[00:09:38]They know they’re going to make X amount of purchases. Right. So they’re a different animal. But, every company can look at that. So if, if it’s worth it. I’m not saying you shouldn’t lose money, but if the discount is good enough to get a new customer in your belief system, X amount X percentage of people will buy from you once by two, three, four, five times.
[00:10:00] Then you can extrapolate that out and go, here’s the value of that client, right? So we can give them 10% off or 50% off even sometimes.
[00:10:08] Matthew Vernhout: Right. And that that’s something that brick and mortar stores have been doing for a long time. I don’t have. Yeah. But I remember hearing Walmart knew that every time someone walked in the door, they made $35 off that individual.
[00:10:20] Right. So something close to that, so,
[00:10:22] yeah. You should be able to determine that in your email program as well, to say every time the subscriber comes to my site and fills out this form, is that 10% discount, 20% discount the right number so that I know their second, third, fourth purchase.
[00:10:36] They’re going to give me that $35 every time they come back.
[00:10:39] Chris Donald: Sure. Yeah. And Costco’s the same way. Right? So Costco knows that when they get a new member in the first 90 days, they spend more money on those 90 days than any other 90 days in the lifetime of the customer because everything’s new. Right.
[00:10:55] They see all this stuff. Right. And in this example, we give our employees a free Costco card. It’s one of the things we give as a bonus, right. As sort of a. A benefit. So one of the girls, they had never heard or had never been to Costco and they went to Costco and they took pictures showing me these two shopping carts with all kinds of stuff, including big screen TV, 65-inch screen TV.
[00:11:18] Oh my God. This place is amazing. Right. She called me. Right. And she said, I think we spent like $2,200 and that was the first visit. Right. So, yeah, I mean, getting people in the door is important, but yeah, so we have follow-ups, we have those, we have the reorder stuff, we have a next logical product or an NLP, right.
[00:11:39] And next logical purchase next logical product. And that might be people who buy almost 70% buy this and this. So let’s market that to them. Right. Let’s try to realize that revenue sooner. a good example is, you were talking about Ryan Phelan, right? So we were talking, he was telling me about one that he did for, Sears back in the day when they were selling the front load washer and dryers, right?
[00:12:08] Matthew Vernhout: I’ve heard this story please for our audience.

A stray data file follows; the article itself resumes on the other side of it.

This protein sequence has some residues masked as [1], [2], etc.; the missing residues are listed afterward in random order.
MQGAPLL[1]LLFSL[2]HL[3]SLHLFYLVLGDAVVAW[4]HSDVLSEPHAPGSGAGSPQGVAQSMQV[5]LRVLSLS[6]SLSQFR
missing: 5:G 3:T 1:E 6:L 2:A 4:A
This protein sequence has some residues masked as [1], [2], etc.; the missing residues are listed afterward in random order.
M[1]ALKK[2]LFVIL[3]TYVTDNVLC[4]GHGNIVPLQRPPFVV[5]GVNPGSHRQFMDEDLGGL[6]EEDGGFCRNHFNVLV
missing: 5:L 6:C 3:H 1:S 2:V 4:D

[00:12:11] Chris Donald: Okay. Okay. So, some people would buy the pedestals. Right when they bought them. Cause if you’ve ever bought one of those, you have to bend way over if you don’t have pedestals for them. Right. And so some people would buy them when they bought the machines, but not a big percentage would, but they would buy them within six months.
[00:12:32] Right. So the idea of that program was to try to realize that revenue sooner by marketing those to them, whether it was with discounts or whatever, they would hammer them with those. Right. And they had a great conversion rate on it because it was something you needed, you felt when you bought it.
[00:12:50] I think the mindset of most people, because the high-efficiency washer and dryers were pretty pricey first, right back when he did this program, certainly. So they didn’t want to spend the extra two, $300 per pedestal…
[00:13:06] Matthew Vernhout: Yeah. That’s something that we’ve seen too. So as, as part of that, the Netcore product suite, our AI engine Raman, has a very powerful product recommendation platform.
[00:13:34] And then a few weeks, the product engine has figured out what to start recommending to people. We’ve had some fantastic success with that and other products and other areas of the world. With our clients that are in that e-commerce space. I’ve also been told that works very well with publishers in regards to what to read next.
[00:13:49] So, Certainly, where do you see the play of AI happening in those types of product recommendations, next recommendation for email and such, for your customers?
[00:13:59] Chris Donald: Yeah. So the recommendation stuff works well. We have some that work with some really good recommendation engines and they work well.
[00:14:06] Right. They have a, I mean, they’re not a cart abandonment conversion rate. Right. But, they certainly help move the needle. I always look at things like. we would have a client come to us and go, we want to browse abandonment. And I go, okay, you have 200 visitors a month to your site.
[00:14:25] No, right. That money can be better used somewhere else because it’s a volume thing, browse, abandonment, like the recommendation, is just, it’s a lower price. conversion rate, right? So, browser abandonment is only 1, 2, 3%. If you’re lucky, you can get to 3%, most cases probably in between one and two.